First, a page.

21. To anyone saying that The Beat should do more criticism/reviewing – I think that’s beside the point that Heidi’s making. TCJ (along with PW) is considered to be at the vanguard of comics criticism. They’re an institution and one that’s regarded as scholarly and serious at that.

  22. I think it is worth mentioning that Kristy Valenti is one of the longest running editors of TCJ (over 10 years of service to TCJ). Not that it excuses Heidi’s argument about the content in the printed editions of TCJ. It might also be worth mentioning that the staff at Fantagraphics (hired by Gary) is about a third female. I want to make it clear, I hate to think that my position in the company to be defined by my gender. I like to believe that Marketing Manager Jen Vaughn and I were both hired because we are good at promoting comics, not because we have vaginas. (Do I “count” as more or less of a woman because I’m gay?) Again, I am not trying to completely excuse anything that Heidi is saying in regards to the content of issues #300 and #301 of TCJ, but if the conversation is going to be focused on Groth’s inability to hire women writers, then I think these points should be made.

  23. Torsten Adair wrote: “Heidi, have you ever chronicled your tenure at Fantagraphics?”

    I’d like to read about that, too.

  24. First off people, I never actually WORKED at Fanta! That is a myth that a lot of people seem to think. I was a freelance writer in the early days and got to know the crew quite well by phone and partied at their house a few times but that’s it. I turned down a job there as a transcriber because I wanted $10 an hour, which is what I got paid temping, and that was too much

    JACQ — thanks for pointing that out. And the excellence of yourself, Jen and Kristy it yet more proof of how many great people have come to th eocmics industry in the last decade who are NOT LIKE YOUR DADDY’S COMICS WORKER.

    Finally, Katie — the ONLINE version of TCJ is indeed open to many newer cartoonists and voices of all different kinds. And that’s a wonderful, wonderful thing.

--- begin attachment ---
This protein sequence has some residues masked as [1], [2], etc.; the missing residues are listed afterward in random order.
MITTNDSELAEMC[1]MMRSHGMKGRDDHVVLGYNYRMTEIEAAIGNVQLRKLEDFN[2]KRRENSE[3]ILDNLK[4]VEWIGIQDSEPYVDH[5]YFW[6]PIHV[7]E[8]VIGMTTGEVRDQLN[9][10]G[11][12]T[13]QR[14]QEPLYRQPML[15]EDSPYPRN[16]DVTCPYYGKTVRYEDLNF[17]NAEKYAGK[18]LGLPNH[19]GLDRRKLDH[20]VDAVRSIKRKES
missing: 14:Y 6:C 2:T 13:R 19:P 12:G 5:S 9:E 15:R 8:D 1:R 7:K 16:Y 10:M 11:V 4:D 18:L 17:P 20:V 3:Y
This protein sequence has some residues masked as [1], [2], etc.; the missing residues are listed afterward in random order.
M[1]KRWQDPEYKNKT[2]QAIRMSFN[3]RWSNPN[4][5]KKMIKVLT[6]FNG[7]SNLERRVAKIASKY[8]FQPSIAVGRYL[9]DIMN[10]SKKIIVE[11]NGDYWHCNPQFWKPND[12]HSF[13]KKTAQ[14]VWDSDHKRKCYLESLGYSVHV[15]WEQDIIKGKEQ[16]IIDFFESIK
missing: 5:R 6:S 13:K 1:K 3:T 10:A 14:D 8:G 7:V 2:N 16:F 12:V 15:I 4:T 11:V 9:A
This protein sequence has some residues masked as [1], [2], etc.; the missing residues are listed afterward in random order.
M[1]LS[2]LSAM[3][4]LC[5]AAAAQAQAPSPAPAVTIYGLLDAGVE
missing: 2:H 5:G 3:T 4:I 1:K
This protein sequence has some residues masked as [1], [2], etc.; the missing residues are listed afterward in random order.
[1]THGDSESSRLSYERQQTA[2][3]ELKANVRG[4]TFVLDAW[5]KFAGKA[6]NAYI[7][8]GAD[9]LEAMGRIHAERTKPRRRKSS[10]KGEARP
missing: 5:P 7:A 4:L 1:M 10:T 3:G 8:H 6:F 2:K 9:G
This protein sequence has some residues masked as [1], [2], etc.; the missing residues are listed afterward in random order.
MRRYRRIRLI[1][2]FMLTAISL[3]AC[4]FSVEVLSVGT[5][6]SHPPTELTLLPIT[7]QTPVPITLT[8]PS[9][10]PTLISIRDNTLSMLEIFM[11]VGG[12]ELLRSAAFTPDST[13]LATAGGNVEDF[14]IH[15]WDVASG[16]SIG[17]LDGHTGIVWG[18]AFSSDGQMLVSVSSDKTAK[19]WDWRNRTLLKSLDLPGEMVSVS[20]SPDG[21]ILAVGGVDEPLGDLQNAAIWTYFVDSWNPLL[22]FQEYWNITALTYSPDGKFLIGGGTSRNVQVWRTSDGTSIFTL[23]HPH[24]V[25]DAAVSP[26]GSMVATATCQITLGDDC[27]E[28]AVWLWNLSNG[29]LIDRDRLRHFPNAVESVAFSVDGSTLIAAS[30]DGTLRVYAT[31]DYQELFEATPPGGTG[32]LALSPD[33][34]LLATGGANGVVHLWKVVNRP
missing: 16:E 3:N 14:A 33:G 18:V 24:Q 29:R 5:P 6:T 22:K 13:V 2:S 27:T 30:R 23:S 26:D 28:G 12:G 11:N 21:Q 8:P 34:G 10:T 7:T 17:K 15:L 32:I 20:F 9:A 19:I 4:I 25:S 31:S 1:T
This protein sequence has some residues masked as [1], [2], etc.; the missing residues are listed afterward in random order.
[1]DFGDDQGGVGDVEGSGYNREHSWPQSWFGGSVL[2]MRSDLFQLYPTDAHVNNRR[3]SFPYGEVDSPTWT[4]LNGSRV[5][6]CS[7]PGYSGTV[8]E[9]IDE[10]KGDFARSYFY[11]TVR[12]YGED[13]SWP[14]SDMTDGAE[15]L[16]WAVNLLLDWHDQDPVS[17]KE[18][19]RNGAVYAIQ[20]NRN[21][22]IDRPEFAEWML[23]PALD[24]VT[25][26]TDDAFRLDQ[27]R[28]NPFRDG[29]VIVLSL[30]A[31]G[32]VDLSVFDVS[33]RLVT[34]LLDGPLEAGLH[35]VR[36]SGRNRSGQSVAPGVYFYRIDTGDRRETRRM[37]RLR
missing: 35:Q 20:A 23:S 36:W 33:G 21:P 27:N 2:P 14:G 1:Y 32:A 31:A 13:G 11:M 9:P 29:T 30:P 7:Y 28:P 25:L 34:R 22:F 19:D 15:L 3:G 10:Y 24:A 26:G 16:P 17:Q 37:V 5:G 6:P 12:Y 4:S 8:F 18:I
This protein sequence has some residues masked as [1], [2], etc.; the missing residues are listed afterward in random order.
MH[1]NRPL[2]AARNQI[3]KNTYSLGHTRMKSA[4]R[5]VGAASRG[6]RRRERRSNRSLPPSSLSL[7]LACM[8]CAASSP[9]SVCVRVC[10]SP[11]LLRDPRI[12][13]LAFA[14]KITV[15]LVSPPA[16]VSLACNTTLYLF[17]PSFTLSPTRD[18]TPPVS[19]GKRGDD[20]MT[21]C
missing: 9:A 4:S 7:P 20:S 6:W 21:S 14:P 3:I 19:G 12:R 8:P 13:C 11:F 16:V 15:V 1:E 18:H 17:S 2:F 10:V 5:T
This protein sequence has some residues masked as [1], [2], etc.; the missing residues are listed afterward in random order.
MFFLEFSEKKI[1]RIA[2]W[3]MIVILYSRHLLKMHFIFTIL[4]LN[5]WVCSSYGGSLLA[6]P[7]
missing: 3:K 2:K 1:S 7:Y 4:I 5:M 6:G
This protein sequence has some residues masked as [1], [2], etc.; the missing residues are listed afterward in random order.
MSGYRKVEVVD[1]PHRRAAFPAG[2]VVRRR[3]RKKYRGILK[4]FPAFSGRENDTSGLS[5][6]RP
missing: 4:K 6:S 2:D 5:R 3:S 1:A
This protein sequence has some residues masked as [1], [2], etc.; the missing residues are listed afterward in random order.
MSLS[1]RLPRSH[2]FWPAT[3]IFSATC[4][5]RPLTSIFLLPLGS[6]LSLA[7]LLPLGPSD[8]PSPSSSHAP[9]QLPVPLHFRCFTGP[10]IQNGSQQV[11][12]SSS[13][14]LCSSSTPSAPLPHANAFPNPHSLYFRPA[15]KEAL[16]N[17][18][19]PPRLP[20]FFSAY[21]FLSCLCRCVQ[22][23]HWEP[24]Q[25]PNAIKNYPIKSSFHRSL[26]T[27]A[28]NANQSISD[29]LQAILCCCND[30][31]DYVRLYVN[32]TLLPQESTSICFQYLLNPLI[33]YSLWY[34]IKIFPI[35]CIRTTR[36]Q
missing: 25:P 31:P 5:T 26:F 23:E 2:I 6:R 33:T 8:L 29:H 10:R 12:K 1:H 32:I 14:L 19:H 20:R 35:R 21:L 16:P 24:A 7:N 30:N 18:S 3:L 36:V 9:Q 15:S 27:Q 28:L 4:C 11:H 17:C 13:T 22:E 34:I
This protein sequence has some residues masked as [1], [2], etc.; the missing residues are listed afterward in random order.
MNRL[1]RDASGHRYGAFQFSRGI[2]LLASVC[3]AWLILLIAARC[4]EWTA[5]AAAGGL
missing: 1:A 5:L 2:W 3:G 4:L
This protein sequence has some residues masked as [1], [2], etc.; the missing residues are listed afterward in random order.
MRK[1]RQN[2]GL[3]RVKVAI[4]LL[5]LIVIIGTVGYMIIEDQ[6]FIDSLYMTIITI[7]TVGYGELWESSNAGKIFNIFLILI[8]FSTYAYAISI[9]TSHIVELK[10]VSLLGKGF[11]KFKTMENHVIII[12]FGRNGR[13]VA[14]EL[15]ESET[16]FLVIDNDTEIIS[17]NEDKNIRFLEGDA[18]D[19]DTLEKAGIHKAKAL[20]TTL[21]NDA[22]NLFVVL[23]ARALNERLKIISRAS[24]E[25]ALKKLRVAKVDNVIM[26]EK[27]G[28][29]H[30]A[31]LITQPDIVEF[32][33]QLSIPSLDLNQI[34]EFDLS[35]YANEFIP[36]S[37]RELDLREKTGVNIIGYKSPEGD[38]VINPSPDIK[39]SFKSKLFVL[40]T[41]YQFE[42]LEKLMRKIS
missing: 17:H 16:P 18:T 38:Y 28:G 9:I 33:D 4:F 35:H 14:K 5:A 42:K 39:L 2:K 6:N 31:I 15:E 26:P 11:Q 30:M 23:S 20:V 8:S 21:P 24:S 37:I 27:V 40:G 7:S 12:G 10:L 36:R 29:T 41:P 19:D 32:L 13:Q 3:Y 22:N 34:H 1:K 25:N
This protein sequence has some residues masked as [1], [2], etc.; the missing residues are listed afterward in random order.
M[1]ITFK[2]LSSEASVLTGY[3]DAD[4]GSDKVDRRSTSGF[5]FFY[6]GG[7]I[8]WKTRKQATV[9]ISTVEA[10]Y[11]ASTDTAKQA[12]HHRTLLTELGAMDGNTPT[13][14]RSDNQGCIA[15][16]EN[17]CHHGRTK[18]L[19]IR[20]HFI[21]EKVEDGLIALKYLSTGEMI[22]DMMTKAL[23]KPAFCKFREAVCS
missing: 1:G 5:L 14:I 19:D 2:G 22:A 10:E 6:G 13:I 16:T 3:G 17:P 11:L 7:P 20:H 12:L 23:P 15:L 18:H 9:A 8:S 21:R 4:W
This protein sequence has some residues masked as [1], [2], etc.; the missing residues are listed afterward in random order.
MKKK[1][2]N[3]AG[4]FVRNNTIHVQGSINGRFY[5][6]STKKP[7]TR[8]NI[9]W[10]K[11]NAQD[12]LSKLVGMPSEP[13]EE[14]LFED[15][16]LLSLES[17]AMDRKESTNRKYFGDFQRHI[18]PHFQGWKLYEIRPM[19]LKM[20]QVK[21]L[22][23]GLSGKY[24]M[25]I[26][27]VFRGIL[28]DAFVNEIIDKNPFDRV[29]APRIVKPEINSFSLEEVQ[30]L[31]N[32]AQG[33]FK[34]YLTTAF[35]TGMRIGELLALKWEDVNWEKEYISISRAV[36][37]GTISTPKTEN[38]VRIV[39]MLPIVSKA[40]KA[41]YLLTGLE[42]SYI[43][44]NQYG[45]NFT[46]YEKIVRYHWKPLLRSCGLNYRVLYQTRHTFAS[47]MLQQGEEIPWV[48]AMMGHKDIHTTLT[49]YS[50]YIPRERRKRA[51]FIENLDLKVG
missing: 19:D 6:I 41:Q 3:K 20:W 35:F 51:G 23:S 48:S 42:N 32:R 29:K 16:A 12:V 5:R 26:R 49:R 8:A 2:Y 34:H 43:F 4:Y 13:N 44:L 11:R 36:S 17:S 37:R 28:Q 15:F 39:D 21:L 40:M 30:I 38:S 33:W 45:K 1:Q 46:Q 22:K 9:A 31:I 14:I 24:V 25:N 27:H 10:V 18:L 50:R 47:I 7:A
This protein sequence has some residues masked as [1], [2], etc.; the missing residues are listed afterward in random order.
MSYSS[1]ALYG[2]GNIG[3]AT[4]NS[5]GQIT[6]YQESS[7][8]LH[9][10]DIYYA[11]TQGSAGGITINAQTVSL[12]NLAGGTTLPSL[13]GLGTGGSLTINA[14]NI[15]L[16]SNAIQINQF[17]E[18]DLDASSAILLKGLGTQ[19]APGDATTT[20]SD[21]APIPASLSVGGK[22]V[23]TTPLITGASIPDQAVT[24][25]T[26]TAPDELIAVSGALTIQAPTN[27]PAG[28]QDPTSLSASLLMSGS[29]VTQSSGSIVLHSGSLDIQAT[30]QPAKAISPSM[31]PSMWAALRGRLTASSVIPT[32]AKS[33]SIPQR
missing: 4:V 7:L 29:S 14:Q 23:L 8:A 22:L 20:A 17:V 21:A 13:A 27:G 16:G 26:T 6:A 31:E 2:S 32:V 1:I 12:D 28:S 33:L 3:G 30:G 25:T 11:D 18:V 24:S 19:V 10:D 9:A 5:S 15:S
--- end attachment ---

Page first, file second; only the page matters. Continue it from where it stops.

To all those asking that I be the change, I would love to do that but in order to do it I would need funding to pay my writers. So I guess I’ll be doing a kickstarter one of these days as well.

  25. “It might also be worth mentioning that the staff at Fantagraphics (hired by Gary) is about a third female.”

    Yes, but does he *know* they’re women? Y’know, what with all the gender-blindness and whatnot.

  26. i read this blog a lot. for free.
    i’d be happy to contribute to a kick starter to pay the writers.

  27. I can’t speak for the print version, but even though you’ve already pointed it out I do feel obligated to note that the online version of TCJ has had reviews by Hayley Campbell, Naomi Fry, Nicole Rudick and the great Shaenon Garrity to name a few, though they don’t write frequently enough to suit my tastes. I also can’t speak for Dan and Tim, but my suspicion is they’d love to have them write more frequently — and get other, new voices in the mix as well. I will also note (somewhat self-servingly) that the site has featured interviews with folks like Genevieve Castree, Gabrielle Bell, Carol Lay and Diane Noomin.

    Finally, I consider Matt a friend, so obviously I’m biased, but your “jackass showboat” comment is unwarranted, mean-spirited and way out of line.

  28. Thanks Heidi, great thorough article. It is a bit of a quandry. On one hand the Comics Journal isn’t really that influential anymore (or read that much) but it still carries the sniff of being the chronicler and historical recorder of “serious comics.” Perhaps they might want to expand their audience by reaching out to women?